Despite a 7% rise in actual tourist arrivals to Macau from China during this Lunar New Year's holiday, 'The Year of The Goat' is off to an extremely inauspicious start. As Bloomberg reports, even with expectations of a 40% drop, Macau casino revenues is now projected to crash a stunning 53.5% from last year. While a decline in VIP gambling was expected (due to, among other things, Xi's extreme crackdown on corruption - and the Macau money laundering schemes), JPMorgan notes, this was still "shockingly bad," as "even premium mass demand remained very muted," and marks the ninth straight month of decline, the longest losing streak since monthly records started in 2005.
The semiautonomous Chinese territory had a bad 2014, as total gambling revenue fell 2.6%, its first decline on record. Beijing’s corruption crackdown and the slowing Chinese economy together mean there are fewer wealthy Chinese willing to lose money at casino tables. As The Wall Street Journal reports,
The Lunar New Year holiday, a weeklong break for mainland Chinese, is typically a high season for Macau. But average gambling table revenue last week, which covered most of the holiday, fell a massive 55% from a year earlier, according to data cited by multiple analysts Wednesday. This puts the territory on track for a revenue decline of 50% or more for all of February.
The weak gambling numbers are especially disappointing because actual tourist arrivals to Macau from China rose 7% over the holiday, according to Barclays. The new visitors are apparently small-time bettors, or perhaps even non-gambling tourists, who can’t begin to make up for the loss of high rollers.
As Bloomberg reports, this year’s downturn comes despite a record high of more than 800,000 Chinese tourists flooded Macau in the first seven days of the Year of the Goat...
“Perhaps the Year of Goat isn’t a lucky year for casinos,” said UOB-Kay Hian Holdings Ltd analyst Victor Yip in an interview, adding that the VIP gambling business still accounts for at least 60 percent of Macau’s gambling revenue. “It won’t work if you only got retail customers but very few VIP gamblers as they fail to boost the gross revenue.”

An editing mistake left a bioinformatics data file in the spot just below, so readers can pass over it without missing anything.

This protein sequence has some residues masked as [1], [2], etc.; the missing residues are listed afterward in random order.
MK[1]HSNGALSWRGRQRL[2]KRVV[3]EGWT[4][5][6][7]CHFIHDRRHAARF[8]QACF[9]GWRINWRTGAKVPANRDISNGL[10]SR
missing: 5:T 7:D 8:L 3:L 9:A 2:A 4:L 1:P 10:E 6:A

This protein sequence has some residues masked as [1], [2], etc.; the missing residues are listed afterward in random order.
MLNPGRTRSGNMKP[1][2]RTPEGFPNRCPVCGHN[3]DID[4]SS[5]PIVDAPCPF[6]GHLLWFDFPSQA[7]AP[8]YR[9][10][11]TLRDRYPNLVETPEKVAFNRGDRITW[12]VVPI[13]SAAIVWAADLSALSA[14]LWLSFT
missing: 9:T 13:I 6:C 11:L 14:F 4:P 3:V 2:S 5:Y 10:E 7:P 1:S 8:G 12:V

Of course, it's not just gamboing revenues that are down...
The recent wave of mainland Chinese visitors also spend less than before, a further blow to the fine-dining eateries, luxury retail malls, and high-end hotels that casinos have set up next to their gambling halls. Excluding gambling, per-capita shopping expenses by Chinese tourists dipped 32.8 percent to 1,079 patacas in the fourth quarter of 2014, according to data from the Macau government.
Average occupancy at 3-star to 5-star hotels for the so-called Golden Week period of Chinese holiday, which ran from Feb. 18 to 24, fell 6.9 percentage points to 87.5 percent, while average room rates declined 15.4 percent, the Macau Government Tourist Office announced on Feb. 26.
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While casinos and hotels may be lamenting Xi's crackdown, having snared more than 100,000 “flies and tigers,” or low- and high-level officials, according to official data; 'the people' appear pleased, as one tourist noted:
“I’m proud of President Xi because he’s doing something significant and difficult,” Xu said. “Who knows whose money those guys in casinos are spending; if they’re officials, they could be spending mine.”
As far as trading this collapse...
After falling 40% in 2014, the six operators’ stocks are down an average 7% so far this year.
But they still trade at a not-so-cheap 16.4 times forward earnings, only slightly below their five-year average of 17.2 times.
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